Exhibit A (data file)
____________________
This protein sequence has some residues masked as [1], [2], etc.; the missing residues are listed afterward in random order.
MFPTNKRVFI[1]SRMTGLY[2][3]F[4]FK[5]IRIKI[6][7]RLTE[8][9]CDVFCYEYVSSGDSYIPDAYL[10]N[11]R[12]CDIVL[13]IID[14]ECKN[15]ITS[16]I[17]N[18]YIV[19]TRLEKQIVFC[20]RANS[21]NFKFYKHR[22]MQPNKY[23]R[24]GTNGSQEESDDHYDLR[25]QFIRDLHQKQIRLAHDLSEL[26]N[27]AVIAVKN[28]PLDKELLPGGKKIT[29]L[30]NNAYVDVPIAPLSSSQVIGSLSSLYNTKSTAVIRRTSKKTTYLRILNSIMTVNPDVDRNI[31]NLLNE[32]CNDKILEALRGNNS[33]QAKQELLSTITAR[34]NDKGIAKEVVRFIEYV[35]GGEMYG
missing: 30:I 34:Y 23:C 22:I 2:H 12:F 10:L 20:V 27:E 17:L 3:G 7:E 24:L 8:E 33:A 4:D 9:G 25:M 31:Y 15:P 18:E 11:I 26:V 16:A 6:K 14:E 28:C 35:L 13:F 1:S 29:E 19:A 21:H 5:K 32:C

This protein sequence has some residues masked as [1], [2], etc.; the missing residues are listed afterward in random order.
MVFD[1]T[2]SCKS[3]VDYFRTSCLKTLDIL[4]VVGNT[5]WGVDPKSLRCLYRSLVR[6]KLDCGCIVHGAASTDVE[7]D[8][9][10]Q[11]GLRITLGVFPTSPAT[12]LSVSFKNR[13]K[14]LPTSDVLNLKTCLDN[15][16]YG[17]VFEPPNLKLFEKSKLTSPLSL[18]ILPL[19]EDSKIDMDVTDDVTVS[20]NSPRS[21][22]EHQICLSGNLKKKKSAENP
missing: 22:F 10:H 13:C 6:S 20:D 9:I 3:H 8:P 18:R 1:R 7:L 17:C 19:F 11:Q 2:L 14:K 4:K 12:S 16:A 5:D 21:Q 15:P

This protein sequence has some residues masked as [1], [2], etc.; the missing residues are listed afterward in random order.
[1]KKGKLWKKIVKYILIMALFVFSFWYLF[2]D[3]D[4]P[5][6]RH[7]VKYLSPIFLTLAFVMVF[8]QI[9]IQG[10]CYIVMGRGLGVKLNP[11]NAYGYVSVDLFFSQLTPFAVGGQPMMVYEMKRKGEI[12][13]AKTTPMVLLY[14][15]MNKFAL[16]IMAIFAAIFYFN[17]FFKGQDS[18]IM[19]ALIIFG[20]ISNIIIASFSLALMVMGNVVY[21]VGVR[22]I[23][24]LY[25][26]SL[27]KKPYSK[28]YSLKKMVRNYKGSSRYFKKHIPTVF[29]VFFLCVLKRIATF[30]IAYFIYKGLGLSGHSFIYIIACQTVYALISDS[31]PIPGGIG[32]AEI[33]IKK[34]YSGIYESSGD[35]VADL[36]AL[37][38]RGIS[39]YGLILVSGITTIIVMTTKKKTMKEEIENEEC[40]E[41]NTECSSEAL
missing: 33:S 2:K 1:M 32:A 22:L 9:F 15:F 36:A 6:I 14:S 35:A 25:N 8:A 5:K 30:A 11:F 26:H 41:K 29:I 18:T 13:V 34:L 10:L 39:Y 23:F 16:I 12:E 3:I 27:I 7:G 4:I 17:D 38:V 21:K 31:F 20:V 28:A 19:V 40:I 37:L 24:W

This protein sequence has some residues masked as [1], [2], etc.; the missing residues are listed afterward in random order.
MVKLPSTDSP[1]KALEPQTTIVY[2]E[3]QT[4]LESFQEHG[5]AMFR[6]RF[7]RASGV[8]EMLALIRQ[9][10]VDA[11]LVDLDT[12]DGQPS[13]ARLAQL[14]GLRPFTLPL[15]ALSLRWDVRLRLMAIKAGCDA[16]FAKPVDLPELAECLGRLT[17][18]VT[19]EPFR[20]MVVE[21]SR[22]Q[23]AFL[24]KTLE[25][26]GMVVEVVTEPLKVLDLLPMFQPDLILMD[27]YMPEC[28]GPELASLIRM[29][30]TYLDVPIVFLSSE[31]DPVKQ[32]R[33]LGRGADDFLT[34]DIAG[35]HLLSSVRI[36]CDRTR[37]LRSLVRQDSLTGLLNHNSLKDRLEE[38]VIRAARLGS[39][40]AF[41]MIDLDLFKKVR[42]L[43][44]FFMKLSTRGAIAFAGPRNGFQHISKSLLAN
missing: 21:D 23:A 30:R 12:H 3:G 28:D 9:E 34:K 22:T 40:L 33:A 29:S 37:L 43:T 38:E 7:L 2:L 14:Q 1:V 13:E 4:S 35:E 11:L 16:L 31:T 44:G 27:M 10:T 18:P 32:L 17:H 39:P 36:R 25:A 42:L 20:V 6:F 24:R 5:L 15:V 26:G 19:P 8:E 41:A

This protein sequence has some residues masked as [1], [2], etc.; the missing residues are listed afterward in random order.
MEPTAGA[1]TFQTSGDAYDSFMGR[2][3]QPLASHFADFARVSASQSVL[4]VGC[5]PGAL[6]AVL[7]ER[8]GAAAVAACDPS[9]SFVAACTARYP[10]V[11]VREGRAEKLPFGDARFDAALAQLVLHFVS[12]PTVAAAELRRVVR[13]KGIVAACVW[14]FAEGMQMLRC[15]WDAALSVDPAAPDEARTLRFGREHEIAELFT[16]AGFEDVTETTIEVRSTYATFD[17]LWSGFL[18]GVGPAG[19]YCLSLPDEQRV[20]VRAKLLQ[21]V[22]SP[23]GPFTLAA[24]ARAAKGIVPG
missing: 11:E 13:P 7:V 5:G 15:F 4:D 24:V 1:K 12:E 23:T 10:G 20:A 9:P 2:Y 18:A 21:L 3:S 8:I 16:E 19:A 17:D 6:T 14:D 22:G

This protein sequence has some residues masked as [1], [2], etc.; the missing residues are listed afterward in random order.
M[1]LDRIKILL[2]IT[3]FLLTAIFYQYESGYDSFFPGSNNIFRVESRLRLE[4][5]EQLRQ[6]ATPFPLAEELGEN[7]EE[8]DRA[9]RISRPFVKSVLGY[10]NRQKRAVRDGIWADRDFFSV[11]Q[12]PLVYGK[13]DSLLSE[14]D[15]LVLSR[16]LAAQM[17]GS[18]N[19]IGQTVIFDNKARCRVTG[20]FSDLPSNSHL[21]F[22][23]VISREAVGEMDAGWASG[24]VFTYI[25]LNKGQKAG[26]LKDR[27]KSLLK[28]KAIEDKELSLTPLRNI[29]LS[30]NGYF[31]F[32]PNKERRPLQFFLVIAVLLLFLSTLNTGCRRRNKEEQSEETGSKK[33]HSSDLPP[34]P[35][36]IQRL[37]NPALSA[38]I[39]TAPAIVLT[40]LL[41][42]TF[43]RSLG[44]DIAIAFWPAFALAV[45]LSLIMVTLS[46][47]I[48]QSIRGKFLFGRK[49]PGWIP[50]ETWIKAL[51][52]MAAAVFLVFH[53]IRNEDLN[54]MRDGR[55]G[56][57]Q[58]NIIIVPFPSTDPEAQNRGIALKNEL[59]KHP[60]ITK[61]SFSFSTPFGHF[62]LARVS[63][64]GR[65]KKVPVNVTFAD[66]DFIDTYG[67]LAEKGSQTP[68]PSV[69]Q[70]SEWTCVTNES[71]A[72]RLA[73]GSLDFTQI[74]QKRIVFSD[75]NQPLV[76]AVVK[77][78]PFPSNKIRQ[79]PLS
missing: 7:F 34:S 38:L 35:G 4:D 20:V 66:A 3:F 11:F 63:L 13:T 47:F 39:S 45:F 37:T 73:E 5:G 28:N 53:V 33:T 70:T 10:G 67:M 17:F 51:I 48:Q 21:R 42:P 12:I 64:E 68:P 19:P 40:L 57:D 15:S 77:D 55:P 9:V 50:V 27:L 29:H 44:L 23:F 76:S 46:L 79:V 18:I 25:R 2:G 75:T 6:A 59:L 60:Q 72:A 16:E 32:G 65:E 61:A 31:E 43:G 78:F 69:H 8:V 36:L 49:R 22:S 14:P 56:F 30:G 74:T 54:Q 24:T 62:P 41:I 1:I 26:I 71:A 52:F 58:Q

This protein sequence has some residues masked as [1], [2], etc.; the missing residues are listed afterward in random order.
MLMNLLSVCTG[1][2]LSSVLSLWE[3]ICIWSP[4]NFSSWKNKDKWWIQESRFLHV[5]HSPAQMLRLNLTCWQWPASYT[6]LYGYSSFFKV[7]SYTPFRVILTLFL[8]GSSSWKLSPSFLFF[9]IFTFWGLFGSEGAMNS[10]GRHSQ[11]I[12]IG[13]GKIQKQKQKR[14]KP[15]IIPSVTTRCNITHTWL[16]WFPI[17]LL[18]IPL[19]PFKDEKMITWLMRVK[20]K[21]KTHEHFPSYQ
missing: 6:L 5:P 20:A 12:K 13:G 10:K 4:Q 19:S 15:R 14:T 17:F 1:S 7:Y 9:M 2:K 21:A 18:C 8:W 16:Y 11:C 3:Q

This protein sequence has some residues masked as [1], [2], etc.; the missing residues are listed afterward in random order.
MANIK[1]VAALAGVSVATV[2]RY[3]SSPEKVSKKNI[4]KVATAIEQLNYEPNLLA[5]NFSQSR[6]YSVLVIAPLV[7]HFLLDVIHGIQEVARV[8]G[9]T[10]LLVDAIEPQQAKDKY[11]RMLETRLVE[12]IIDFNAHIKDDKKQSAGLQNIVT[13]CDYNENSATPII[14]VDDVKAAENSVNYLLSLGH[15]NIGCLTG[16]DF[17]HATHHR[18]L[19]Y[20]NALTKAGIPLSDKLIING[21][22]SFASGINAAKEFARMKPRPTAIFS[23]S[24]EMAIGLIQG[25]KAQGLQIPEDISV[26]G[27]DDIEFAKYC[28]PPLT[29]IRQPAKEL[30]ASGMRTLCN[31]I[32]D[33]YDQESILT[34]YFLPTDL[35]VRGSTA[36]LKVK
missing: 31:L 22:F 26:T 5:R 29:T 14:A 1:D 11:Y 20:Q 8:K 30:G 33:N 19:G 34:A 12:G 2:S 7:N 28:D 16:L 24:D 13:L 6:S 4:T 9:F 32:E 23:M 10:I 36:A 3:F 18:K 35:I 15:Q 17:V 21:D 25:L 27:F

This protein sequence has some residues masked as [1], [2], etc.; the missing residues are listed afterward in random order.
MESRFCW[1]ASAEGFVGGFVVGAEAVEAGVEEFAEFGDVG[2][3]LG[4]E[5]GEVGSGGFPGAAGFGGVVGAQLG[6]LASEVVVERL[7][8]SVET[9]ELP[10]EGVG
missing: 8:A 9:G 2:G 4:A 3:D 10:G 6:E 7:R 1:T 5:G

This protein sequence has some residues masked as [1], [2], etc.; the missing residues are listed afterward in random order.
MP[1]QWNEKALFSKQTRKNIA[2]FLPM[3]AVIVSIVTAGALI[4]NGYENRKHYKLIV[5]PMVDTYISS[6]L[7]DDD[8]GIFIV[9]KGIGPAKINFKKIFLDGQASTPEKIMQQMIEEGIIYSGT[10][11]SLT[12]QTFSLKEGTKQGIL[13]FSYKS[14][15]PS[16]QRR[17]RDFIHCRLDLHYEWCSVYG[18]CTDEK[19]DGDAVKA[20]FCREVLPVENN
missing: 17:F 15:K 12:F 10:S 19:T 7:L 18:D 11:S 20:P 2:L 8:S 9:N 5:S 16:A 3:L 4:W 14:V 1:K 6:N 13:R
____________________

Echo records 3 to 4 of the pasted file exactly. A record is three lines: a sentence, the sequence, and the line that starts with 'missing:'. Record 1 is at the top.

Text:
This protein sequence has some residues masked as [1], [2], etc.; the missing residues are listed afterward in random order.
[1]KKGKLWKKIVKYILIMALFVFSFWYLF[2]D[3]D[4]P[5][6]RH[7]VKYLSPIFLTLAFVMVF[8]QI[9]IQG[10]CYIVMGRGLGVKLNP[11]NAYGYVSVDLFFSQLTPFAVGGQPMMVYEMKRKGEI[12][13]AKTTPMVLLY[14][15]MNKFAL[16]IMAIFAAIFYFN[17]FFKGQDS[18]IM[19]ALIIFG[20]ISNIIIASFSLALMVMGNVVY[21]VGVR[22]I[23][24]LY[25][26]SL[27]KKPYSK[28]YSLKKMVRNYKGSSRYFKKHIPTVF[29]VFFLCVLKRIATF[30]IAYFIYKGLGLSGHSFIYIIACQTVYALISDS[31]PIPGGIG[32]AEI[33]IKK[34]YSGIYESSGD[35]VADL[36]AL[37][38]RGIS[39]YGLILVSGITTIIVMTTKKKTMKEEIENEEC[40]E[41]NTECSSEAL
missing: 33:S 2:K 1:M 32:A 22:L 9:F 15:F 36:A 6:I 14:S 35:A 25:N 8:A 5:K 30:A 11:F 26:H 41:K 29:I 18:T 13:V 34:L 10:L 39:Y 23:F 16:I 12:E 3:I 27:I 7:G 4:I 17:D 38:V 21:K 31:F 20:V 28:A 19:V 40:I 37:L 24:W

This protein sequence has some residues masked as [1], [2], etc.; the missing residues are listed afterward in random order.
MVKLPSTDSP[1]KALEPQTTIVY[2]E[3]QT[4]LESFQEHG[5]AMFR[6]RF[7]RASGV[8]EMLALIRQ[9][10]VDA[11]LVDLDT[12]DGQPS[13]ARLAQL[14]GLRPFTLPL[15]ALSLRWDVRLRLMAIKAGCDA[16]FAKPVDLPELAECLGRLT[17][18]VT[19]EPFR[20]MVVE[21]SR[22]Q[23]AFL[24]KTLE[25][26]GMVVEVVTEPLKVLDLLPMFQPDLILMD[27]YMPEC[28]GPELASLIRM[29][30]TYLDVPIVFLSSE[31]DPVKQ[32]R[33]LGRGADDFLT[34]DIAG[35]HLLSSVRI[36]CDRTR[37]LRSLVRQDSLTGLLNHNSLKDRLEE[38]VIRAARLGS[39][40]AF[41]MIDLDLFKKVR[42]L[43][44]FFMKLSTRGAIAFAGPRNGFQHISKSLLAN
missing: 21:D 23:A 30:R 12:H 3:G 28:D 9:E 34:K 22:T 40:L 33:A 29:S 37:L 43:T 38:E 7:L 2:L 14:Q 1:V 13:E 4:S 35:E 11:L 16:L 31:T 44:G 27:M 10:T 18:P 32:L 17:H 39:P 36:R 25:A 42:L 20:V 6:F 24:R 5:L 15:V 26:G 19:P 8:E 41:A